“Russia has only two allies,” he said, “its army and its navy.”
Now that Putin’s military has failed to achieve its war goals in Ukraine, demonstrating a surprising lack of discipline and capability, a more formidable ally stepped up this week who Putin hopes can help him turn his fortunes around: Chinese leader Xi Jinping.
In exchange, Putin is willing to offer China discounted energy deliveries, unique access to Russian markets abandoned by Western companies, military technologies ranging from ballistic missiles to nuclear submarines, and subjugation to China’s emerging ambitions for global leadership.
History will record Xi’s three days of meetings this past week with Putin in Moscow as the last pretense of neutrality in Putin’s war on Ukraine. It might seem to some that Xi is doubling down on last year’s bad bet of a “no limits” partnership with Putin, but Xi’s generational gamble is based on two fundamental convictions, which have grown as his relations with Washington have worsened.
First, Xi has come to agree with US President Joe Biden that the battle for Ukraine’s future has become a proxy war over what set of forces and principles will shape the global future. Will it be those of the United States and its allies, which have shaped the global order of rules and institutions since 1945, or will it be those of China and its autocratic partners: Russia, Iran, North Korea, Venezuela, and, to a lesser extent, other countries of the Global South that have distanced themselves from the war.
Second, with Putin’s economy reeling and his military flailing, Xi understands that he is Russia’s last best hope to shape the Ukraine war or Ukraine peace in Putin’s favor. Like Putin, Xi is wagering that the West’s staying power will begin to flag as the costs accumulate and the 2024 US elections approach.
In short, the stakes are so historically high for Xi, and his potential to tip the scales is so real, that Xi must have determined that the larger gamble would be in neutrality, knowing that Putin’s defeat would have global implications, including regarding his own ambitions to absorb Taiwan.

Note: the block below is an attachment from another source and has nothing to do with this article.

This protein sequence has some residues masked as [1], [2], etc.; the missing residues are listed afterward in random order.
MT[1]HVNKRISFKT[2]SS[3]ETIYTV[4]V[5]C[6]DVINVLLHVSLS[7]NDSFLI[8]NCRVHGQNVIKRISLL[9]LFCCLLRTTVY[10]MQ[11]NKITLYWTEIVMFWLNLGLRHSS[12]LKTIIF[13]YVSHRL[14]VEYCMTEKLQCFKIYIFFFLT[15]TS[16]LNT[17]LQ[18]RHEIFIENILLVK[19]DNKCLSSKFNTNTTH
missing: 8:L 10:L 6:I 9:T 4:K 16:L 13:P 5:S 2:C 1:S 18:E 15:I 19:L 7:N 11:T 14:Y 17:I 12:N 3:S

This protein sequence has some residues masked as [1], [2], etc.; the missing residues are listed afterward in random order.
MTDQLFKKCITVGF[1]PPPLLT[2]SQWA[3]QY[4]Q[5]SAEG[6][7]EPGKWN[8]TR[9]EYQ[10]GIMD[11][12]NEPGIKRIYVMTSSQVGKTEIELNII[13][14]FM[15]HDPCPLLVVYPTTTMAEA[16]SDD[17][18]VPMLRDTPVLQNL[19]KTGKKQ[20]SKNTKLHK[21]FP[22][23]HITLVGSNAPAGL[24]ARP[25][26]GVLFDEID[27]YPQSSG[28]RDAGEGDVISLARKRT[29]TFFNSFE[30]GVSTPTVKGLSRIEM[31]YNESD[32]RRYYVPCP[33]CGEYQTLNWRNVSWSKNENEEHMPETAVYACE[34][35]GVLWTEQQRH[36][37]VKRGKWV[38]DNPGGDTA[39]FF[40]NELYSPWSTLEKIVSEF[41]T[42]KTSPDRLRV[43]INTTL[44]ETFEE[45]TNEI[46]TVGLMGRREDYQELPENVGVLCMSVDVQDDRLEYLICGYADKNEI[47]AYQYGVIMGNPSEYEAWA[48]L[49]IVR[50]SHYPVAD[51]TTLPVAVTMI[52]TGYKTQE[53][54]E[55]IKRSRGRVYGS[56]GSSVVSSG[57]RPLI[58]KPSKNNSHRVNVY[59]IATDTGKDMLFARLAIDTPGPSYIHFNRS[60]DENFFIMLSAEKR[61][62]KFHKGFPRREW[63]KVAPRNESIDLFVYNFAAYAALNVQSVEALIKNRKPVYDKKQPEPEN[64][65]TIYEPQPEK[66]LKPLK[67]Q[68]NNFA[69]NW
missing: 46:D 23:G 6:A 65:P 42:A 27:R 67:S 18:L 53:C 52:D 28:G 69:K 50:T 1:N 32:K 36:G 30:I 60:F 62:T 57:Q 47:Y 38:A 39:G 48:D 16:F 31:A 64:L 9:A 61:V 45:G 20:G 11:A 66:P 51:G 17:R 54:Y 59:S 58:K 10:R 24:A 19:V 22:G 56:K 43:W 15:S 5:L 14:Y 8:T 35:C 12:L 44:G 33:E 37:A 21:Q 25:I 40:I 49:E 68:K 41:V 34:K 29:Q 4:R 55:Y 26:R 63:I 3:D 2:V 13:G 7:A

Xi’s global ambition
Another illustrative way to look at this past week is that Putin’s desperation met Xi’s opportunism. Putin’s furious search for survival plays into Xi’s long-term play for global influence, while bringing down the United States a few notches at the same time.
Xi this week could not have been more explicit in the global ambitions behind his shameless decision to forge ahead with Putin, coming just a few days after the International Criminal Court issued an arrest warrant for the Russian leader on war crimes charges.
“Now there are changes that haven’t happened in a hundred years,” Xi said. “When we are together, we drive these changes.”
Those who have dismissed Putin’s war in Ukraine war as a “territorial struggle,” as did Florida Governor Ron DeSantis before walking it back, should read the Chinese statement ending the three days of Xi-Putin bromance. The two countries’ leaders, it said, “shared the view that this relationship has gone far beyond the bilateral scope and acquired critical importance for the global landscape and the future of humanity.” Putin’s response on the Kremlin website: “We are working in solidarity on the formation of a more just and democratic multipolar world order, which should be based on the central role of the UN, its Security Council, international law, the purposes and principles of the UN Charter.”